June 18, 2021

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Largest Contentful Paint & Diagnosing Googlebot’s Render Budget

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It was just over a year ago that Dan Leibson open sourced aggregate Lighthouse performance testing in Google Data Studio (yet another resource in the SEO industry inspired by Hamlet Batista). I’d like to share with you some observations I’ve made over the past year of running Lighthouse testing on our clients’ sites and how I think Google’s render service operates. 

I’ve noticed some interesting similarities between how successfully Google renders a page and the measurement thresholds in Core Web Vitals that define good scores. In this post I’ll share a few methods to investigate Google’s rendering and how I feel that relates to LCP. 

There are plenty of other resources by excellent SEOs if you need a general overview of Core Web Vitals. Today I’ll be talking almost entirely about LCP.

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Google’s Core Web Vitals – As Reflections Of Googlebot’s Tolerances

Here’s a quote from Google before I really dive into the realm of “SEO Theory”. These two quotes are from a Google Webmasters support thread, where Cheney Tsai compiles a few FAQs regarding Core Web Vitals minimum thresholds for acceptable performance; this part specifically about PWAs/SPAs.

Q: If my site is a Progressive Web App, does it meet the recommended thresholds?

A: Not necessarily since it would still depend on how the Progressive Web App is implemented and how real users are experiencing the page. Core Web Vitals are complementary to shipping a good PWA; it’s important that every site, whether a PWA or not, focuses on loading experience, interactivity, and layout stability. We recommend that all PWAs follow Core Web Vitals guidelines.

Q: Can a site meet the recommended thresholds if it is a Single Page Application?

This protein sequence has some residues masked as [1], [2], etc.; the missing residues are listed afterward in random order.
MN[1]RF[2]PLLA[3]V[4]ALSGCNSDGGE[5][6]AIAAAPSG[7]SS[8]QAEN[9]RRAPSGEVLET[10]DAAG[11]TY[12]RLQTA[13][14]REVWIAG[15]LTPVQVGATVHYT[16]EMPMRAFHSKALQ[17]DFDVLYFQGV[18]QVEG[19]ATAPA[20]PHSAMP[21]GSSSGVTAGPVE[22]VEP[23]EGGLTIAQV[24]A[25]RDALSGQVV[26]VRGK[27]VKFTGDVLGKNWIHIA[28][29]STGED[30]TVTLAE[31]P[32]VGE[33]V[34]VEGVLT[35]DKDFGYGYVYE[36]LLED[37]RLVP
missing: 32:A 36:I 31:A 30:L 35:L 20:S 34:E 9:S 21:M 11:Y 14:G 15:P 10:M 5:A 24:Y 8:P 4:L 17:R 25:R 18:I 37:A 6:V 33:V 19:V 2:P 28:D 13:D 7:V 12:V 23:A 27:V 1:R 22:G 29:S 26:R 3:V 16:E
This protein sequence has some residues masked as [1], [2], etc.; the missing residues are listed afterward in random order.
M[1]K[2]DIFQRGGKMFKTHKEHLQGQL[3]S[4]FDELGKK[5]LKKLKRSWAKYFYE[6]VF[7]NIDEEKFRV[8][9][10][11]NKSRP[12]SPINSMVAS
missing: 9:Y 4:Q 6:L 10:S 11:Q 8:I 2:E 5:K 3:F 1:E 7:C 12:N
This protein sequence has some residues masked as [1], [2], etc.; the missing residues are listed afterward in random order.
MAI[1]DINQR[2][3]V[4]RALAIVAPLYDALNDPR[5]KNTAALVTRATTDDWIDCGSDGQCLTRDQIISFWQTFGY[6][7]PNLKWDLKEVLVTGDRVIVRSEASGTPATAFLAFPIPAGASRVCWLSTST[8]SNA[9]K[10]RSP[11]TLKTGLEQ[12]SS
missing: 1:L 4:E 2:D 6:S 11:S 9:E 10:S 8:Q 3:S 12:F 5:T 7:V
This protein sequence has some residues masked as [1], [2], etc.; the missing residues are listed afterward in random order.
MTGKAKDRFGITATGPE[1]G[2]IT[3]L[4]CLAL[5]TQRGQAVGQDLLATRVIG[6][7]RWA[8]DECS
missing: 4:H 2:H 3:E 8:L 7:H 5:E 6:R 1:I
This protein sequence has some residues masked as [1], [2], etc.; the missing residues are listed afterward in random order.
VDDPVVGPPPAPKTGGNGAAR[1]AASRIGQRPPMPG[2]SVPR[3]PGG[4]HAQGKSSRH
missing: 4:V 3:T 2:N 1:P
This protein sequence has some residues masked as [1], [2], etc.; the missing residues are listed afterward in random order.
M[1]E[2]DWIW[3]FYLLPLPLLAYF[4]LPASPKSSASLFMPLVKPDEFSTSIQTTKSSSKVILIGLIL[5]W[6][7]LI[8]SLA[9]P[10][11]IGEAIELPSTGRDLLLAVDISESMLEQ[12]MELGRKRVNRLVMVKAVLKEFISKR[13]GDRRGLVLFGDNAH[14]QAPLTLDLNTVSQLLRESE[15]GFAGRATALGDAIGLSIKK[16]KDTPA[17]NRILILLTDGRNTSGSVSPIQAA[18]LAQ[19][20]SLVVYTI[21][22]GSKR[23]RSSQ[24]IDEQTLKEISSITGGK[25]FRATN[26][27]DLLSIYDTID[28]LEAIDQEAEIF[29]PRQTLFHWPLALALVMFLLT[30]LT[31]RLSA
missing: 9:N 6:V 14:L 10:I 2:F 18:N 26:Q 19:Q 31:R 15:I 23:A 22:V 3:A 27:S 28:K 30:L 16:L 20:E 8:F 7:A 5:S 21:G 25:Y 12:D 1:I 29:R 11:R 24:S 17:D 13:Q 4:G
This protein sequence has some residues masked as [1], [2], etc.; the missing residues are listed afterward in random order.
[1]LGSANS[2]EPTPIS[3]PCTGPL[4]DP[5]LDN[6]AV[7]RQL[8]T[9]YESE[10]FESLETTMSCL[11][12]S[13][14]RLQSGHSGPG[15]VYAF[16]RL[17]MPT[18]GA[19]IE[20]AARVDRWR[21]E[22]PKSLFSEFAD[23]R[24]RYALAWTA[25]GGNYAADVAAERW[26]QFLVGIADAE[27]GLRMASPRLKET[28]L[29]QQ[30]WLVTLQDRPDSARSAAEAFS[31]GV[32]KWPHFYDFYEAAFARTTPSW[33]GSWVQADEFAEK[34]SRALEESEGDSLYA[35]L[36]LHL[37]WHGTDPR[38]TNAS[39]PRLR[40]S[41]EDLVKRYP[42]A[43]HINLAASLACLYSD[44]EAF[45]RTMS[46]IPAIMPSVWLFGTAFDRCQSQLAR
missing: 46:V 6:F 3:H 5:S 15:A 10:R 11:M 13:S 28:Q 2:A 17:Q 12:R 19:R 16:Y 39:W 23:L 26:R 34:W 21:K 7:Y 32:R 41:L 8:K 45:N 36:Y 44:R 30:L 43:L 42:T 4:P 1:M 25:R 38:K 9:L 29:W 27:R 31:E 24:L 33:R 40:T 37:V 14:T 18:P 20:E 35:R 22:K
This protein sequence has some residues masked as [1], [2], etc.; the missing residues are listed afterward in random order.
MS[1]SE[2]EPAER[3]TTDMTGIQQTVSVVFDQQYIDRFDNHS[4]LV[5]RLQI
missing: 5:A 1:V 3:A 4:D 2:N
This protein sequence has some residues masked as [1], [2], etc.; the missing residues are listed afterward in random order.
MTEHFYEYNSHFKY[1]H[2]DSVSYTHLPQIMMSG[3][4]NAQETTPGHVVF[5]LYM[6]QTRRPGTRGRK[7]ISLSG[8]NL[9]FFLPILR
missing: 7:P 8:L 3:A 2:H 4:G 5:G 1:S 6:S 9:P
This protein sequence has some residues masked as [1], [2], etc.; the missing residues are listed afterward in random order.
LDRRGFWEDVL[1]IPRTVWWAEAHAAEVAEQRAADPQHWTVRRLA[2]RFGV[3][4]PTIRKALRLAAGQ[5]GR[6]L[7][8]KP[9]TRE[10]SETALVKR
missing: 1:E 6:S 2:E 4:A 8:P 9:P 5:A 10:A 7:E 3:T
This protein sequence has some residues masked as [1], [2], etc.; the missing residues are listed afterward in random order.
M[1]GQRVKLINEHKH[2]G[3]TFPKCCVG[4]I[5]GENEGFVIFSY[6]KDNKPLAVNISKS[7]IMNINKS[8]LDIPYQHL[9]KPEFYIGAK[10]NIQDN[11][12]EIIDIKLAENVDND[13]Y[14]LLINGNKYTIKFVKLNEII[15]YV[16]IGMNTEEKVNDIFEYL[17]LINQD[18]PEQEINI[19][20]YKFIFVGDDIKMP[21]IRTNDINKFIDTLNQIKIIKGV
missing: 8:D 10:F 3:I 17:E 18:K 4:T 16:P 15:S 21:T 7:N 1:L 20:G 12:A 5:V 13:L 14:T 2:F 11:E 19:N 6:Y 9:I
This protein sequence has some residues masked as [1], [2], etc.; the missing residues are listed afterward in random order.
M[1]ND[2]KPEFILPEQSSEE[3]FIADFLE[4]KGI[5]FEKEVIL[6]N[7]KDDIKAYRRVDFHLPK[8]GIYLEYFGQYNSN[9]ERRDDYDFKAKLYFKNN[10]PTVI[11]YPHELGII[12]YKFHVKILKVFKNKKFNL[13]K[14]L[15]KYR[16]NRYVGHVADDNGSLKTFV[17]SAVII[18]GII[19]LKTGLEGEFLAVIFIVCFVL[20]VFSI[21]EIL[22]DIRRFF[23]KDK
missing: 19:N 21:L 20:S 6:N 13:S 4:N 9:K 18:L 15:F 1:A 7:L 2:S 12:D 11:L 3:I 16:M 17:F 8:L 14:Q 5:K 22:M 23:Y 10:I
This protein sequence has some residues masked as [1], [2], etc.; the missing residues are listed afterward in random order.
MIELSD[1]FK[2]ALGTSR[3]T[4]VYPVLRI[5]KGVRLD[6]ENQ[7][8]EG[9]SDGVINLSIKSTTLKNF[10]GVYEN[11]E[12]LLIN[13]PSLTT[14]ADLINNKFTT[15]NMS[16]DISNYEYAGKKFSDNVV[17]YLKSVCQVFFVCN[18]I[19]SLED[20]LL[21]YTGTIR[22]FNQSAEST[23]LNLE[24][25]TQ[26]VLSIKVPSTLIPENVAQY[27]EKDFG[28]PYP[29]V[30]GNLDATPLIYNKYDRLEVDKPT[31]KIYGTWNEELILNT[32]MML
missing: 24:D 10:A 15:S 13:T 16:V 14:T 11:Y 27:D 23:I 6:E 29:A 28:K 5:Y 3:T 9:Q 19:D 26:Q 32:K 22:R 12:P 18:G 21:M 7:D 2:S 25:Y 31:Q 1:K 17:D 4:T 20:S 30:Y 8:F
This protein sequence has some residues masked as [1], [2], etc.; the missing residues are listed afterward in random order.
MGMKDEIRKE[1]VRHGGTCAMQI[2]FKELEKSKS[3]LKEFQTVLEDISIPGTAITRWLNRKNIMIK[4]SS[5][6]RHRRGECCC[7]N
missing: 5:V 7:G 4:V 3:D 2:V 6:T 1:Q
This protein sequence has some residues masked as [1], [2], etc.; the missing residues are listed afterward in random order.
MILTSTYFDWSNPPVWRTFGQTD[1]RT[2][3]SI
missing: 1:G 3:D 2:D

A: Core Web Vitals measure the end-user experience of a particular web page and don’t take into account the technologies and architectures involved in delivering that experience. Layout shifts, input delays, and contentful paints are as relevant to a Single Page Application as they are to other architectures. Different architectures may result in different friction points to address and meet the thresholds. No matter what architecture you pick, what matters is the observed user experience.

https://support.google.com/webmasters/thread/86521401?hl=en 

(bolding is mine)

I think the PWA/SPA conversation is especially interesting to the concepts I’d like to discuss here as it has relevance to “static HTML response vs rendered DOM”, and how js resources impact things at the highest level of complexity; but the concepts remain true at the lowest level of complexity too.

When Cheney says “different architectures may result in different friction points”, this is a polite way of saying that especially with PWAs/SPAs, there are likely going to be performance problems for both users and Google caused by complex js driven experiences. This delays time to LCP and FID, or potentially obfuscates content entirely from Googlebot. But this kind of problem doesn’t exclusively apply to PWAs/SPAs…

If the content isn’t being painted quickly enough, Google can’t see it, and neither will the user if they back out to search results after impatience with a spinning loading wheel. Google seems to have aligned their level of “render patience” with that of a typical user’s – or less. 

Googlebot has a render budget, and page speed performance optimizations for user experience (Core Web Vitals) are critical to how well Googlebot’s render budget is spent. 

This is a good place to define how I consider render budget, which is in two ways:

  1. The frequency in which Googlebot sends your URLs to its render service
  2. How much of your pages’ assets Googlebot actually renders (more on this later)

Core Web Vitals help us diagnose which page templates are failing in certain technical measurements, either through field data available in Google Search Console from CrUX data (Chrome users), or through aggregate Lighthouse reporting manually created.